Military veterans from around the county used the 14th Annual Kern County Veterans Stand Down as a chance to get a wide variety of services all in one place.
Local experts said the homeless vet population is growing and Thursday's stand down helped homeless vets get assistance with everything from haircuts to housing.
"You may have a little snag in life and need a little help," said Vietnam vet Joseph Jones.
The event was organized by the California Veteran Assistance Foundation and the Red Cross.
Vet experts estimated in 2011 that there were 179 homeless veterans in Kern County and they expect that number to go up when they take another head count early next year.
"I was there for a longtime; I was homeless," Jones said.
Local veterans' advocates said the reasons for homelessness among vets are complex. Jones said he was homeless for thirty years.
"I would always stay with a relative or a friend or something. I wasn't actually on the streets per se, but as far as having my own place, the last time I had my own place was in the '80s," Jones said.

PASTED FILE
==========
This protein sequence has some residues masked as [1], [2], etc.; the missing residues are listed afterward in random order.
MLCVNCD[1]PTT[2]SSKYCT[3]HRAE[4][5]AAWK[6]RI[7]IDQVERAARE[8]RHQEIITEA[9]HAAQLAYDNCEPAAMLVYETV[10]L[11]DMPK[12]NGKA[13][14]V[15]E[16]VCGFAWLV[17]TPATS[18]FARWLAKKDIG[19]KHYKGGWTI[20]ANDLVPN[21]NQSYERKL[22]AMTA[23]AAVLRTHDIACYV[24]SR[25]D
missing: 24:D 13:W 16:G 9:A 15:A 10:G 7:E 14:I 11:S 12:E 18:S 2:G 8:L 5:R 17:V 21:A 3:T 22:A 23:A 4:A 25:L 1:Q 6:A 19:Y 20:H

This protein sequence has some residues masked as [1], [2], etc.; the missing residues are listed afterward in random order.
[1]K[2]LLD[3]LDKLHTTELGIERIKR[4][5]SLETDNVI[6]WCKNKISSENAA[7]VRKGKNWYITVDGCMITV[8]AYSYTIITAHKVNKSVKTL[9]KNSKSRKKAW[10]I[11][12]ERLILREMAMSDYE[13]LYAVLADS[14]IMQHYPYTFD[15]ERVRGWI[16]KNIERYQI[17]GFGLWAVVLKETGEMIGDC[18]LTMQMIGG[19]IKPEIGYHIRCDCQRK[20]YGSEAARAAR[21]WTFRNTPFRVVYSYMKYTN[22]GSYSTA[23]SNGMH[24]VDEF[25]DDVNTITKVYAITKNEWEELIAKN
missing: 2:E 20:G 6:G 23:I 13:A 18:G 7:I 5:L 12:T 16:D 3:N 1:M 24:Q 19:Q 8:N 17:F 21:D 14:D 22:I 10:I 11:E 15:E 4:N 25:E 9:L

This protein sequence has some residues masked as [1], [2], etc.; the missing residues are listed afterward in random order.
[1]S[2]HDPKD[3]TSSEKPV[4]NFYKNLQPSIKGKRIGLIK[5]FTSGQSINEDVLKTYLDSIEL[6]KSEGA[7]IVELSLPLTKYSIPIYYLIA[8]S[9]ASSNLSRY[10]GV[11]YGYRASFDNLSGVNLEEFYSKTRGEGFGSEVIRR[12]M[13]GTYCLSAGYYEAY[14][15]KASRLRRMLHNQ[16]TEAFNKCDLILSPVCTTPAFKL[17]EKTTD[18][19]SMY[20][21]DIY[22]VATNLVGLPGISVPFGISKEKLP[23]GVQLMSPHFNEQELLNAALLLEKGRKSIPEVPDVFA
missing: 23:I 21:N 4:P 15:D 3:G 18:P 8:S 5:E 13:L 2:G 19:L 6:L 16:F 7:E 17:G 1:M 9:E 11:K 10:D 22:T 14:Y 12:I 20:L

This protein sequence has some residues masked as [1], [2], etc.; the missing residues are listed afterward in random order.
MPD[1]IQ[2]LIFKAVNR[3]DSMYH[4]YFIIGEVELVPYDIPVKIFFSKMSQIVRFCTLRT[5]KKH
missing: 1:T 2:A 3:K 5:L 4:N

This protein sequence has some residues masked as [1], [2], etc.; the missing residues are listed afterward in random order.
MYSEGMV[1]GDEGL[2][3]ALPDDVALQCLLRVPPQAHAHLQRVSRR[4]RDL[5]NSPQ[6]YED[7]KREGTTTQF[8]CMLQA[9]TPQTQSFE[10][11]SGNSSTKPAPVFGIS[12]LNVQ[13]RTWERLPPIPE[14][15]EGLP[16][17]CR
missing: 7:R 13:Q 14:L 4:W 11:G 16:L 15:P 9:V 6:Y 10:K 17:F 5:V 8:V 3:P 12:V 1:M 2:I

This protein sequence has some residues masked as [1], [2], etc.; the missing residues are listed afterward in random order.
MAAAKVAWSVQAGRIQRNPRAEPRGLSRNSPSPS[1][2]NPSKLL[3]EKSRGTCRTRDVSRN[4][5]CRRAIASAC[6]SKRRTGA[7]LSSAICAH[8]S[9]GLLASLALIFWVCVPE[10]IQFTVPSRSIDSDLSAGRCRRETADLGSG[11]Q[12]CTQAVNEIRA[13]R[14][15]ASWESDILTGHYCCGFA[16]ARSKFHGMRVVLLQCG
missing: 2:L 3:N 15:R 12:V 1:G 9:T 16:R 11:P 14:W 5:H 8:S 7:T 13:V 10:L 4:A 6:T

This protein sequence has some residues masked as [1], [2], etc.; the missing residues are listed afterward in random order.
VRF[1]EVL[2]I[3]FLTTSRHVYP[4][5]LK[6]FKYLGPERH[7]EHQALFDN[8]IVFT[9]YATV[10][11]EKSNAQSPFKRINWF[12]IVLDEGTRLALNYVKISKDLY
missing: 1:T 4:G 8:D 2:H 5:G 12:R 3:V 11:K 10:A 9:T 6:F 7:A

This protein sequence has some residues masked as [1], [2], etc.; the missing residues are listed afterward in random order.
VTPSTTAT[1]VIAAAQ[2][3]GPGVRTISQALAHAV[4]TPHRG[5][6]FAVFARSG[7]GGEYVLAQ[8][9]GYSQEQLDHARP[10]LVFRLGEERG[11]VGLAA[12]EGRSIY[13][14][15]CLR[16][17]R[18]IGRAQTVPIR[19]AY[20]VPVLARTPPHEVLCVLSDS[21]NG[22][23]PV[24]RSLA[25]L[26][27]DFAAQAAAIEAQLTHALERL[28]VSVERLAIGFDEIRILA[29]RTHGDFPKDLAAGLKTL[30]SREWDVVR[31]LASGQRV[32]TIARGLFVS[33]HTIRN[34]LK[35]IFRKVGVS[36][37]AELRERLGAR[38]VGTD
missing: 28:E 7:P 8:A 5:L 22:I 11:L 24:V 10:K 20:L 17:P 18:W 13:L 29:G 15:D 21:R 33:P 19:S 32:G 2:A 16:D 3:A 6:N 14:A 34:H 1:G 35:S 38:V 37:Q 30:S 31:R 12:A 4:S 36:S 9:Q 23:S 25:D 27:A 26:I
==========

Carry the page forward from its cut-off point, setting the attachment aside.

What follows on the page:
Experts said inconsistencies in counting homeless veterans over the years means there aren’t any hard numbers on the problem, but they do know the majority of homeless vets never served in combat.
As for Jones, he said a health scare made him realize it was time to get off the streets.
"I can’t do that no more, man, I am 60 years old. I got medical issues now. I can’t afford to be out there any more like that," he said.
Jones said he beat addiction and has been drug free for over a year.
"Every now and then I may have a beer or something but as far as smoking marijuana and crack and all that I can’t do that no more," Jones said.
Jones said two weeks ago he moved into his own apartment.
He wants to thank everyone who was at the event for honoring our country's veterans.
"If they only help one person and actually get them on their feet it’s been a success," he said.
Local experts said the current focus is to help vets before they become homeless.
They said there is now federal money available specifically to help vets keep their housing.